Spoilers ahead, duh!
I love Michael Myers. Is that weird? That character, who has become something of a Hollywood and horror institution, is just fun to watch on the big screen (or little screen), quite frankly. In summer 2020, I re-watched most of the Halloween franchise and reviewed them on the blog here. My thing with the franchise is similar to my rule of thumb as it concerns pizza (yes): there are no bad Halloween films; there are only better Halloween films. Even the worst Halloween film, which is perhaps Halloween 6: The Curse of Michael Myers (even though I’ve warmed up to it the older I get), is still fun to watch! Because … it’s Michael freaking Myers!
Now, I don’t do that long preface because I didn’t like Halloween Kills. In fact, I loved it. I do that preface to explain the kind of mindset I bring to Halloween films and the fandom that stokes my bias.
The film, delayed due to the pandemic, finally released on Oct. 15. It picks up where the 2018 film left off after Laurie (played by Jamie Lee Curtis), Karen, her daughter (played by Judy Greer) and Allyson, Karen’s daughter (played by Andi Matichak), have presumably killed Myers by burning him alive in Laurie’s home.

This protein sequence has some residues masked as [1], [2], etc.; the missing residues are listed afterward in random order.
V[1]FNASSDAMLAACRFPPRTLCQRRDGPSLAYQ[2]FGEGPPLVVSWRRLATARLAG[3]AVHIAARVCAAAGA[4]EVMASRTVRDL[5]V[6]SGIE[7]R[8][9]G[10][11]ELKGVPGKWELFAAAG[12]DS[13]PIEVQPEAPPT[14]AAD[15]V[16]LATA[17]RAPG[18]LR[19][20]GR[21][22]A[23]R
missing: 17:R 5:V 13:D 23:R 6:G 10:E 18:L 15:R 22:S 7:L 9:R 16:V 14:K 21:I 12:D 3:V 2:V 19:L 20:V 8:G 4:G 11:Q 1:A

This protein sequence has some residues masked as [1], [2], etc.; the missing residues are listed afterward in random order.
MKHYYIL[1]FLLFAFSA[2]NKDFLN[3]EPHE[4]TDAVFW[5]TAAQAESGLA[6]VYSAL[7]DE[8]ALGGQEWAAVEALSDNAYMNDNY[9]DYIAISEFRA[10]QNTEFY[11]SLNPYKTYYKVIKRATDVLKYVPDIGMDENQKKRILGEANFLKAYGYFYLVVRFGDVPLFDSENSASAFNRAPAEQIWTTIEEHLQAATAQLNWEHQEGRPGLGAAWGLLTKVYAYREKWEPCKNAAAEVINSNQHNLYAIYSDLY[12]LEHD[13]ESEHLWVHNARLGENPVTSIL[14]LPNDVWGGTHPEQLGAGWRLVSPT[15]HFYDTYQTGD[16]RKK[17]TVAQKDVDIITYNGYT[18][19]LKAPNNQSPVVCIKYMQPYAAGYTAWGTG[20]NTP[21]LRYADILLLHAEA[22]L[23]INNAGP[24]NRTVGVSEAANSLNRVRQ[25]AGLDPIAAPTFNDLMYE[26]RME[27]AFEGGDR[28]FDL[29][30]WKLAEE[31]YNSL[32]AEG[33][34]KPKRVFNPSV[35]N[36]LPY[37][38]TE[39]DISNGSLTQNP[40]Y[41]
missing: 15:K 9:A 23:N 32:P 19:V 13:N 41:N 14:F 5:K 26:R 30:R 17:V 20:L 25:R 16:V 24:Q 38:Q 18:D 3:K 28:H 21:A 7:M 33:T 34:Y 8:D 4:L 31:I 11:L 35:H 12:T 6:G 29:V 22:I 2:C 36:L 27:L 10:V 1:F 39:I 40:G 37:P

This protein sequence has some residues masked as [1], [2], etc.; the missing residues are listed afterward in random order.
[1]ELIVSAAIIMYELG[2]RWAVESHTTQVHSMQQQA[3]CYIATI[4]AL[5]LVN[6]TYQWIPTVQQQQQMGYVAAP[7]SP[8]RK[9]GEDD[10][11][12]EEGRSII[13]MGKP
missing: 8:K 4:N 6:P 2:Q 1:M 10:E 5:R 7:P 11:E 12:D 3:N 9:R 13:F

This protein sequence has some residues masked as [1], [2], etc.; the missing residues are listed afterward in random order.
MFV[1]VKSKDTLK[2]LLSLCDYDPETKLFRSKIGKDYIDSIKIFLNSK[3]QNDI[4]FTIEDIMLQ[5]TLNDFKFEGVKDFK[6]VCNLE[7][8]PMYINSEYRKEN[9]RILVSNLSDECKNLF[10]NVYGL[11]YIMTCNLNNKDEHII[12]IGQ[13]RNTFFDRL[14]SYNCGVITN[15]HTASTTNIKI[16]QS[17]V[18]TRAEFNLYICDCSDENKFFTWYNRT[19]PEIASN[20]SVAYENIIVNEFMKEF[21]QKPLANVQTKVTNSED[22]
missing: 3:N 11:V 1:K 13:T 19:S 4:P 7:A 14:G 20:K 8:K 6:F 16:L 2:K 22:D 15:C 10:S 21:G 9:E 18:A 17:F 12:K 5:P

Instead, it turns out that Michael Myers is still alive and he has his way with the firefighters who responded to the blaze. Meanwhile, we get some of my favorite scenes when we flashback to Oct. 31, 1978, the setting of the first film in the franchise. You know I’m a sucker for that!
The setup is that Deputy Frank Hawkins (played by Will Patton, who is perfectly cast for the role) was presumably killed in the prior film after being stabbed by Dr. Ranbir Sartain (Myers’ new doctor). Instead, one of the teens finds him still alive and that allows a vehicle into those 1978 flashbacks. He was was a rookie deputy responding to the slayings of that night and encountered Michael Myers with his partner at the Myers home.
God, I loved seeing the classic white mask! And the quickness and strength with which Michael Myers came out of nowhere to attack the partner (it reminded me of Michael Myers coming out of the pantry/closet to kill Bob in the original). Hawkins ends up shooting his own partner when Michael Myers is strangling him.
Then, when Dr. Sam Loomis tries to execute Michael Myers on the street with deputies surrounding them, Hawkins actually interferes and stops Dr. Loomis. He blames himself all these years later for interjecting himself. But that’s how Michael Myers ended up in the institute for all these years before escaping in 2018. I’m glad they tried to explain Michael Myers’ capture!